If handled properly, there are four strategies that can lead to successful buy-in with one’s suppliers. They include education; incentives, rewards and preferred status; financial stability; and productivity.
In their own interest, some original equipment manufacturers/brand owners may try to educate their suppliers on how to manage their own risks. The teaching may include providing best practices, strategies and methodologies for developing business continuity and crisis response plans and other risk identification, prioritization and mitigation/treatment processes. Clearly, the benefit to the supplier extends well beyond its relationship to the OEM/brand owner, to its own set of suppliers and customers.
Incentive programs, while hardly new to business-to-business relationships, can be particularly effective if instituted properly. For example, suppliers may value being known as a “preferred” partner to widely-known and respected companies. They may even see it as a critically important part of their corporate identity.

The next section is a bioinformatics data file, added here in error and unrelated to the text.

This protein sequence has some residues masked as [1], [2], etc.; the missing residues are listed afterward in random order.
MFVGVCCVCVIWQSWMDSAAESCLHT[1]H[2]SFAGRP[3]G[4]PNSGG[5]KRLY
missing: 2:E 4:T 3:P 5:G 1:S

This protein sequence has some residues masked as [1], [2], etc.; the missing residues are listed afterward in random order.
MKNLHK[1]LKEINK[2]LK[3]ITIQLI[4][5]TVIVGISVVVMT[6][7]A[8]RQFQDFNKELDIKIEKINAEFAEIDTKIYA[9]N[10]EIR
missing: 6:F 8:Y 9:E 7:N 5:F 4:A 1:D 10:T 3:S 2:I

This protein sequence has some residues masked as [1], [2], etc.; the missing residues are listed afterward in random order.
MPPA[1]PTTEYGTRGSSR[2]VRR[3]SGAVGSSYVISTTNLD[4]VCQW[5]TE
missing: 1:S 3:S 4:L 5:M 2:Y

Education and awards can even go hand in hand: the supplier that does the best job of proactively managing risk or responding to a crisis -- due to the high quality of a business continuity and event response plan that an OEM/brand owner helped design -- could very well achieve preferential status.
Though not as likely to occur as guiding and rewarding suppliers, enabling the financial stability of a supplier is an extremely important function. It certainly could be in the interest of the OEM/brand owner to steer an important, but challenged, supplier to new business with other customers in order diversify and stabilize their revenue stream.